At the 2018 International Conference on High Energy Physics (ICHEP) in Seoul, the ATLAS Collaboration announced the observation of the Higgs boson decaying into a pair of bottom quarks (Hàbb) with a significance of 5.4 standard deviations, which means the possibility for the background to fake such a signal is less than 6.7×10−8. This is the first time in the world that the decay mode of Hàbb is observed, as one of the most important physics achievements of the LHC experiment since the discovery of the Higgs boson in 2012. The result has been officially published in Phys. Lett. B 786 (2018) 59-86 on November 10, 2018. The research team led by Prof. Ma Lianliang in Shandong University made important contributions to this great observation. Ph.D. student Ma Yanhui reported this important result on behalf of the ATLAS Collaboration in Higgs Couplings 2018 at Tokyo in November 2018 and in the 4th China LHC Physics Conference in Wuhan in December 2018, respectively.
The Higgs mechanism was proposed to explain the origin of the mass of elementary particles, such as W/Z bosons and charged fermions. These fermions acquire masses by the interaction with the Higgs field through the "Yukawa coupling", with a strength proportional to the fermion mass. The Standard Model of particle physics predicts the branching fraction of the Higgs boson decay into a pair of bottom quarks to be 58% with the mass at 125 GeV, as its dominant decay final state. Detecting the Hàbb decay process is thus important for understanding the properties of Higgs boson and the Yukawa coupling between Higgs boson and fermions. To observe this Higgs decay channel is quite challenging and has taken six years since the discovery of the Higgs boson in 2012. The difficulty comes from the overwhelming background with respect to the signal in proton–proton collisions, which makes it hard to isolate the Higgs boson decay signal from the background.
Prof. Ma participated in the first VH, Hbb analysis in the ATLAS experiment, published in Phys. Lett. B 718 (2012) 369-390, since the beginning of ATLAS data-taking in 2010. In addition to the studies of the analysis event selection, he was in charge of the statistical analysis for the first published VH, Hà>bb result, and provided the VH, Hàbb statistical result for the Higgs boson discovery paper. After he joined Shandong University in 2013, Prof. Ma built a strong research team with two postdoctors Remi Zaidan and Mario Sousa, and three graduate students Ma Yanhui, Xu Zhongyukun and Li Tong. Important contributions have been made by the research team for the observation, including the group ntuple production, QCD background estimation, event selection optimization, WH process physics inputs production, and the final combined statistical analysis. Ma Yanhui was one of the internal supporting note editors, and gave approval talks twice in ATLAS Higgs working group on behalf of the Hbb group. Prof. Ma, Mario and Ma Yanhui presented the results in different international conferences on behalf of the ATLAS Collaboration respectively.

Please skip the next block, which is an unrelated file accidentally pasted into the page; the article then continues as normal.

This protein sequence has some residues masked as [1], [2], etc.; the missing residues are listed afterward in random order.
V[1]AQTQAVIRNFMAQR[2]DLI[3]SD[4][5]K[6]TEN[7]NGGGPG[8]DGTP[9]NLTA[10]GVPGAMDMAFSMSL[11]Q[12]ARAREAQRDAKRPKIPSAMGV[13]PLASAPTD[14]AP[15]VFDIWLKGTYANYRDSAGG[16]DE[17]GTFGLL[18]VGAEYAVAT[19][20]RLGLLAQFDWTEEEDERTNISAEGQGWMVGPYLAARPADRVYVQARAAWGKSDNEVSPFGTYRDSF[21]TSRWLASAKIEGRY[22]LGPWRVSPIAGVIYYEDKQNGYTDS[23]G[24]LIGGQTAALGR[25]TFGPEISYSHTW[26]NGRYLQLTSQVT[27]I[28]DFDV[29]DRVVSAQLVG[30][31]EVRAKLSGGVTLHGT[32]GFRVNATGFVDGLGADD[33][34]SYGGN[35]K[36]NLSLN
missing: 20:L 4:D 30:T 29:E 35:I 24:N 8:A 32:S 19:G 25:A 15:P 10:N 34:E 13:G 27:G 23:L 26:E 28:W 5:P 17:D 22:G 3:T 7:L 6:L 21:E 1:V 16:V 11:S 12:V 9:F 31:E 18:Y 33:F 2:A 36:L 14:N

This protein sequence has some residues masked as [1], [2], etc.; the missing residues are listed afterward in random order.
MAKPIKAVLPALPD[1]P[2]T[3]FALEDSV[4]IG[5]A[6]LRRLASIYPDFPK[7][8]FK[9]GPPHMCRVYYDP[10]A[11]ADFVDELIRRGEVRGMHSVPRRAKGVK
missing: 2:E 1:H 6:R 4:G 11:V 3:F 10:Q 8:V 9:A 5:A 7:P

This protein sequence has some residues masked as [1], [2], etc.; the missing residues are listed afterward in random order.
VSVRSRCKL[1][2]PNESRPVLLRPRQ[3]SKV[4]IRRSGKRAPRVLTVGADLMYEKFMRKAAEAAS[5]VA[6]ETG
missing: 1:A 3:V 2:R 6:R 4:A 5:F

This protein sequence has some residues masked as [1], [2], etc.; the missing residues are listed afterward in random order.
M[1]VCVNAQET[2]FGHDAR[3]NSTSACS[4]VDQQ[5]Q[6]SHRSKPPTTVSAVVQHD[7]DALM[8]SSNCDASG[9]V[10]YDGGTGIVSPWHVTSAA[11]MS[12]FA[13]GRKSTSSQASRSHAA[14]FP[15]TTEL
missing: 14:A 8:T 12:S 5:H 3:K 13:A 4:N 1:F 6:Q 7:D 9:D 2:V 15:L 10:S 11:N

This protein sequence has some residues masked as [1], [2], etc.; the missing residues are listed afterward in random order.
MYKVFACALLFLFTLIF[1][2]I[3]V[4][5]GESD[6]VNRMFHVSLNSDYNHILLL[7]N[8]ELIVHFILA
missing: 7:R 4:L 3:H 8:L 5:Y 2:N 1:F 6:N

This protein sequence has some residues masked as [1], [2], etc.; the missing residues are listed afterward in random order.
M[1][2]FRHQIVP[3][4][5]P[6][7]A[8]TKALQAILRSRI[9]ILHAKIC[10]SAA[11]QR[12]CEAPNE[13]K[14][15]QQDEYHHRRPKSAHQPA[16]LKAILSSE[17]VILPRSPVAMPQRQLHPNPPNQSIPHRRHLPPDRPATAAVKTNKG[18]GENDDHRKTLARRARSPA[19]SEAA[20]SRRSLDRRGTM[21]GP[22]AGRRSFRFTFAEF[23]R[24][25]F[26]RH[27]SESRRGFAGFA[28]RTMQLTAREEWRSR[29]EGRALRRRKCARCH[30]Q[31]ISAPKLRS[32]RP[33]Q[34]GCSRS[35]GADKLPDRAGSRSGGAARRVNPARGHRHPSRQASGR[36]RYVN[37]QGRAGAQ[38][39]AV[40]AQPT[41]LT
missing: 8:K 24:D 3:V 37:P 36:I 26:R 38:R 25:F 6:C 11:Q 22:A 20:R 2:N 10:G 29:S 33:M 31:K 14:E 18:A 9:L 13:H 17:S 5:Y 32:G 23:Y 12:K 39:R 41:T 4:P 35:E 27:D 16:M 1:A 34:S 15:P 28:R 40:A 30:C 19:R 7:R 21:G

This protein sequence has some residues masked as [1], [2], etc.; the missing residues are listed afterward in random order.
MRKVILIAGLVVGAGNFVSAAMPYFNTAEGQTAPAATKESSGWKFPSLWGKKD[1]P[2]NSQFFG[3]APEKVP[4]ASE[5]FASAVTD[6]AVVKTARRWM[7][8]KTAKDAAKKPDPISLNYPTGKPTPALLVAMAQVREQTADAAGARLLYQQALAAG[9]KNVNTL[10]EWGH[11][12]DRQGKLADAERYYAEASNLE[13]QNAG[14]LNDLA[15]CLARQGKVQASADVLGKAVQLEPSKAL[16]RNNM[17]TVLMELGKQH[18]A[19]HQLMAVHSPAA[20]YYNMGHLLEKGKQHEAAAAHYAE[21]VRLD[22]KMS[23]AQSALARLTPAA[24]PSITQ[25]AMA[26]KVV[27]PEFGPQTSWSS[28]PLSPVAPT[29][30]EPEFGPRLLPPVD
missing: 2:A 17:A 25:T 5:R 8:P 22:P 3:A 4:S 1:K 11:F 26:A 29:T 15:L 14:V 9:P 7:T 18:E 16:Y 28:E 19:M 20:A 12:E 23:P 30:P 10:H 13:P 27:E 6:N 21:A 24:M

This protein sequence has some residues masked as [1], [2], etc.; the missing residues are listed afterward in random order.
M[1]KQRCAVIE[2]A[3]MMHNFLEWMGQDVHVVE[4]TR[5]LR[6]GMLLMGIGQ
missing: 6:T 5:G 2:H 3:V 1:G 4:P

The above research work carried out at Shandong University is supported by the projects from the National Natural Science Foundation of China and Ministry of Science and Technology of the People's Republic of China.
Figure 1. Invariant mass distribution of the pair of bottom quarks (mbb) in the selected events of: the data (black points with error bars), the signal (red) and all the other different backgrounds. The bottom pad shows the mbb distribution of signal candidate events after subtraction of all backgrounds from data.
Figure 2: An event display of a selected candidate event of WH, Hbb. The electron is shown as a red track with a large energy deposit in the electromagnetic calorimeter, corresponding to light green bars, and has a transverse momentum of 151 GeV. The missing transverse momentum, shown as a white dashed line, has a magnitude of 320 GeV. These correspond to the W transverse momentum of 450 GeV. The two b-tagged jets are represented by the green and yellow bars corresponding to the energy depositions in the electromagnetic and hadronic calorimeters, respectively, and they have an invariant mass of 124 GeV.
ATLAS Paper: Phys.Lett.B.786.(2018)59-86 https://www.sciencedirect.com/science/article/pii/S0370269318307056?via=ihub
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Written by: Yin Na
Edited by: Xie Tingting